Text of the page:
Helping farmers meet the increasing demand for goat's milk

Sep 26, 2013
Helping farmers meet the increasing demand for goat's milk
Credit: Shutterstock

The EU-funded project FLOCK-REPROD ('Hormone-free non-seasonal or seasonal goat reproduction for a sustainable European goat-milk market') is working to develop artificial insemination techniques for goats that require no hormonal treatment.

The solution would help farmers reduce costs and produce more goat's milk, while providing them with a way to meet EU legal requirements on the use of hormones.

Although the vast majority of the milk we consume comes from cows, goat's milk is becoming increasingly popular in Europe partly because many consumers believe it to be healthier than the bovine alternative.

The composition of goat's milk is generally closer to which makes it easier to digest, especially for people with allergies. For weight-watchers, goat's milk also contains fewer calories and less cholesterol. In addition to having the same mineral and vitamin content as cow's milk, that from goats also contains taurin, a substance that appears to play a role in the development of the brains of .

However a major challenge for farmers in meeting the demand is the relatively short lactation period for goats, which tends to last only 10 months of the year.

To overcome these challenges and to boost milk output, some producers resort to artificial insemination supported by hormone injections that enable goat reproduction cycles to be controlled.

However, EU law restricts the use of exogenous hormones, which are currently used by the majority of dairy goat breeders using artificial insemination. These legal requirements are expected to be enforced more strictly soon to better protect people from any health risks potentially posed by hormones.

The law requires farmers to discard any goat's milk produced in the first 36 hours after . This requirement leads to a significant economic loss for them. In addition, growing consumer demand for healthier food and means that more natural reproductive methods need to be developed.

FLOCK-REPROD is working to test and provide an alternative method by developing year-round artificial insemination techniques that require no . The project's researchers are focusing on the 11 main breeds of goat used by the milk industry. These include the popular Saânen and Alpine breeds, which are widespread in Europe, and local breeds from Spain (Murciano-Granadina), Italy (Sarda), Portugal (Serrana), Greece (Capra prisca, Skopelos, Damascus) and Romania (Carpathian and White of Banat).

The under study include highly seasonal northern breeds and moderately seasonal southern ones. Different goat production systems are also included in the project. This approach aims at ensuring that the project's findings can be applied by goat farmers across the EU.

The researchers have already developed hormone-free protocols. They are currently awaiting the final results of their research on private farms.

The project is scheduled to end in November 2013. The project involves 15 partners from seven EU Member States, including associations representing more than 1500 breeders, and is led by France-based CAPGENES. It has received funding of around EUR 1.76 million from the EU.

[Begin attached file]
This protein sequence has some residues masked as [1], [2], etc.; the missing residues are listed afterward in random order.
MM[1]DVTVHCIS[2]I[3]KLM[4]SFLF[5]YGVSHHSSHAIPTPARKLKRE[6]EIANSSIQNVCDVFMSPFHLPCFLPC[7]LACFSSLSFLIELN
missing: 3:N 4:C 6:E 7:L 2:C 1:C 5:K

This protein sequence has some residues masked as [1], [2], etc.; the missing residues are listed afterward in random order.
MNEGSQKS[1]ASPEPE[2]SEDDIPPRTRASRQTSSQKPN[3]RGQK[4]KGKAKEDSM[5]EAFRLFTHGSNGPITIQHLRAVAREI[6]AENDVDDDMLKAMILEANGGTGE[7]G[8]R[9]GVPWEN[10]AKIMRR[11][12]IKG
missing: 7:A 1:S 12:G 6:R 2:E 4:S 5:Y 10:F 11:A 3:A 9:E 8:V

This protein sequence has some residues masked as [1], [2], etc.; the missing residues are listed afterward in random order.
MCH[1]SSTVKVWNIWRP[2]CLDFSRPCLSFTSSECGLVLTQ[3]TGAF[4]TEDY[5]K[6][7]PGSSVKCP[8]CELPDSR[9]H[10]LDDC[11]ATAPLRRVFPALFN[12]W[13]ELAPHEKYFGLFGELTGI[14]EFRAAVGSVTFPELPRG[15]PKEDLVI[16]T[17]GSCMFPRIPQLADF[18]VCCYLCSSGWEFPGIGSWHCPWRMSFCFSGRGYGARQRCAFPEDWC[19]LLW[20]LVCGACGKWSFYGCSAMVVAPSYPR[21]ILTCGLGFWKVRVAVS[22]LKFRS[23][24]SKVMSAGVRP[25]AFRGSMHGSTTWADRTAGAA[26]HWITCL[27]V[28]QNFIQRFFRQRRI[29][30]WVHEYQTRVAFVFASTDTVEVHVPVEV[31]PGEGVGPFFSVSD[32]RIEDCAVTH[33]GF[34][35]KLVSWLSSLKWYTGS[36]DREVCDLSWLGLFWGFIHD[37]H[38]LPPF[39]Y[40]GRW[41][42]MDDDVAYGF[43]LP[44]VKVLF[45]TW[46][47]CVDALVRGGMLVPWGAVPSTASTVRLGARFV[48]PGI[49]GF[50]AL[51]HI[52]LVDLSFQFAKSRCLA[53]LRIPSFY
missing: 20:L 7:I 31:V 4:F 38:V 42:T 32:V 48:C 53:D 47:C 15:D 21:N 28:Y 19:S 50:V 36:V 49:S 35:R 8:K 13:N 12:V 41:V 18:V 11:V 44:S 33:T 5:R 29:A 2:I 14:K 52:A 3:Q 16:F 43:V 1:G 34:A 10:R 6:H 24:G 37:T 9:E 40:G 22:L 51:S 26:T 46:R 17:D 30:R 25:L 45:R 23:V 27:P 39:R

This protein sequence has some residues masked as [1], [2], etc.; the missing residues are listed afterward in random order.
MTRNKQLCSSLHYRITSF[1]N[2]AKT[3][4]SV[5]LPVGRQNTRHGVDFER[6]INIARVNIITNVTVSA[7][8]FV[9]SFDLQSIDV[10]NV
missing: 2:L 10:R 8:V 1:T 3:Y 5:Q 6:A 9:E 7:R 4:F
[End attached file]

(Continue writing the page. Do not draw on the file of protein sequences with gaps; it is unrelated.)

Explore further: An unlikely region leads the way in the study of dairy intolerance

More information: www.flock-reprod.eu/

add to favorites email to friend print save as pdf

Related Stories

Kids reduce stress in goat herds

Sep 10, 2013

The introduction of young dairy goats into an existing herd is stressful for all animals involved. Rank fights and aggressive behaviour can further result in injury. Researchers at the University of Veterinary ...

New method makes milk safer and tastier

Aug 08, 2013

EU-funded project SMARTMILK ('A novel system for the treatment of milk based on the combination of ultrasounds and pulsed electric field technologies ') has developed a non-thermal treatment to make raw milk ...

The global gene pool of the goat seriously under threat

Jan 23, 2013

Amongst the range of domestic livestock species, the goat is not just the 'black sheep' but a resource of survival in impoverished countries, and many breeds are at great risk of disappearing. This is the ...

Recommended for you

Plants with dormant seeds give rise to more species

Apr 18, 2014

Seeds that sprout as soon as they're planted may be good news for a garden. But wild plants need to be more careful. In the wild, a plant whose seeds sprouted at the first warm spell or rainy day would risk disaster. More ...

Researchers successfully clone adult human stem cells

Apr 18, 2014

(Phys.org) —An international team of researchers, led by Robert Lanza, of Advanced Cell Technology, has announced that they have performed the first successful cloning of adult human skin cells into stem ...

User comments : 0

More news stories

Biologists help solve fungi mysteries

(Phys.org) —A new genetic analysis revealing the previously unknown biodiversity and distribution of thousands of fungi in North America might also reveal a previously underappreciated contributor to climate ...

Making graphene in your kitchen

Graphene has been touted as a wonder material—the world's thinnest substance, but super-strong. Now scientists say it is so easy to make you could produce some in your kitchen.